Such is the nature of James DeMonaco’s feature, following up the financially successful but critically dismissed movie which starred Ethan Hawke. This time around, Mr. Hawke makes no appearance, leading to guesses as to whether he was asked and refused. You watch a bunch of big, masked kids on the screen who look cute rather than frightening—one guy whose face is completely covered with the word “God” written across the forehead (go figure), another with a baseball cap who peers through a machine gun on a stand in the back of a truck, yet another group, rich people like the ones in Eli Roth’s Hostel 2 who are given the right to hunt down ordinary people and kill them for an audience of the one percent. You might smile, or even laugh at the absurdity.

The theme of the purge is that for twelve hours, once a year, the proto-fascist government of the U.S. in the year 2023 lets loose the dogs of war to…hmmm…from what I get either to reduce the population or to cleanse the emotions, thereby allowing the country to be relatively free from crime the rest of the year. During those twelve hours, you can commit any crime you’d like. No medical help, no fire engines. Never mind that psychologists now agree that releasing aggressions does not purge you of your hostility: it merely makes you even more fiercely aggressive afterwards.

The hapless victims on writer-director James DeMonaco’s view include a couple about to separate whose car runs out of gas shortly before the purge hour begins, and a mother and daughter who have been pulled out of their residence for purging. The foursome are repeatedly brought to the brink of extinction but are regularly saved by handsome, muscular Leo Barnes, aka Sergeant (Frank Grillo), who is up to no good himself—or to a worthy cause depending on what you think of revenge. Barnes, armed to the teeth, seeks justice for the murder of his boy twelve months earlier (who says you can get away with murder, even if you commit it during the Purge?). What follows is a series of predictable shootouts, the usual sound and fury meaning nothing, and a script that never rises above the banal.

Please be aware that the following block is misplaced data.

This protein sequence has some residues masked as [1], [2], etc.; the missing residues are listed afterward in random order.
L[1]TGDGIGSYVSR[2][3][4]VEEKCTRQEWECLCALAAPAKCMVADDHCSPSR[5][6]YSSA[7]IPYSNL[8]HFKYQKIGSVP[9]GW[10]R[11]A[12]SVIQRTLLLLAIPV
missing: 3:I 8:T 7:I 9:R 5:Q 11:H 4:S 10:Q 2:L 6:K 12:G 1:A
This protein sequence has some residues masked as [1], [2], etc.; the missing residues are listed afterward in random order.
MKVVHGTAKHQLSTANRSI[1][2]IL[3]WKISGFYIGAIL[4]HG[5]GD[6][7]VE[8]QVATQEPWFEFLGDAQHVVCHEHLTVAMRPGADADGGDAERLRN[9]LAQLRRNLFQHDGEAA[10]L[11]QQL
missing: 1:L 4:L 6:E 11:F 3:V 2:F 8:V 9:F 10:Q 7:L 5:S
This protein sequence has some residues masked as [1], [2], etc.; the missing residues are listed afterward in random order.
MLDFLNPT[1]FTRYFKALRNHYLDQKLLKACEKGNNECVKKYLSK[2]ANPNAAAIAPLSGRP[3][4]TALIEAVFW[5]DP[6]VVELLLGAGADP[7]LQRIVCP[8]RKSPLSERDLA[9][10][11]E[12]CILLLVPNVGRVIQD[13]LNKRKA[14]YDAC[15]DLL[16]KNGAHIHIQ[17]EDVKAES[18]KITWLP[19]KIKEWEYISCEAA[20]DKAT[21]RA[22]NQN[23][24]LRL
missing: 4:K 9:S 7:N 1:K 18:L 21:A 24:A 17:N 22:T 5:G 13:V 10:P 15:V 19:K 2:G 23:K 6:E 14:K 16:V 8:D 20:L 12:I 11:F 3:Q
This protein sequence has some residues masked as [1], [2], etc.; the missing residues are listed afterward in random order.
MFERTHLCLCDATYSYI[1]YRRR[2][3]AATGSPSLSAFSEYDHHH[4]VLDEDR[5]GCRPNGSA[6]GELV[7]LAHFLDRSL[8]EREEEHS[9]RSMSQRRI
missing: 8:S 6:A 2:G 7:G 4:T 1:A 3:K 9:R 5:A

Two young women leaving the theater remarked that they “can’t wait” until next year’s sequel, and who can doubt that there will be one considering that the first entry cost $3 million and raised $89 million at the box office?

Rated R. 103 minutes. © 2014 by Harvey Karten, Member, New York Film Critics Online





Jake Kasden's
Sex Tape
Opens Friday, July 18 2014


Screenplay: Kate Angelo, Jason Segel, Nicholas Stoller, story by Kate Angelo

Starring: Cameron Diaz, Jason Segel, Rob Corddry, Ellie Kemper, Rob Lowe

Columbia Pictures

Reviewed for New York Cool by Harvey Karten. Data-based on Rotten Tomatoes


You’ve heard it in your Sociology course, in newspaper articles, in magazines (though perhaps not in Cosmo) that—put in the simplest terms--people marry because they’re horny, but that you can’t expect the passion to last forever. Passion cools and, if you’re lucky, a more mature “love” takes over. But that doesn’t satisfy Jay (Jason Segel) and Annie (Cameron Diaz). Before they got married and had a couple of kids, they thought of nothing but sex, and had no problem acting on their thoughts. Some unfortunate, but true words of wisdom come from Annie’s dad when Annie announces at dinner that she is pregnant and is getting married: “There goes the sex,” he suggests. And he’s right. Once Clive (Sebastian Hedges Thomas) and Nell Giselle Eisenberg) are born, Annie and Jay are too exhausted and must rely on making dates for some action, until they decide on a solution. They will make a three-hour marathon sex tape while their kids are staying with Annie’s mom, Linda (Nancy Lenehan), they will put the tape on their iPad for their own use, and refer to it when they need something more than Victoria’s Secret to stimulate them. The trouble occurs when Jay forgets to erase the video, which has not yet gone out to the general public, but which exists only on a few iPads that they handed out as gifts. When they get an email expressing a positive review of the tape from an anonymous sender, they are determined to beg, borrow and steal every iPad that they gave out.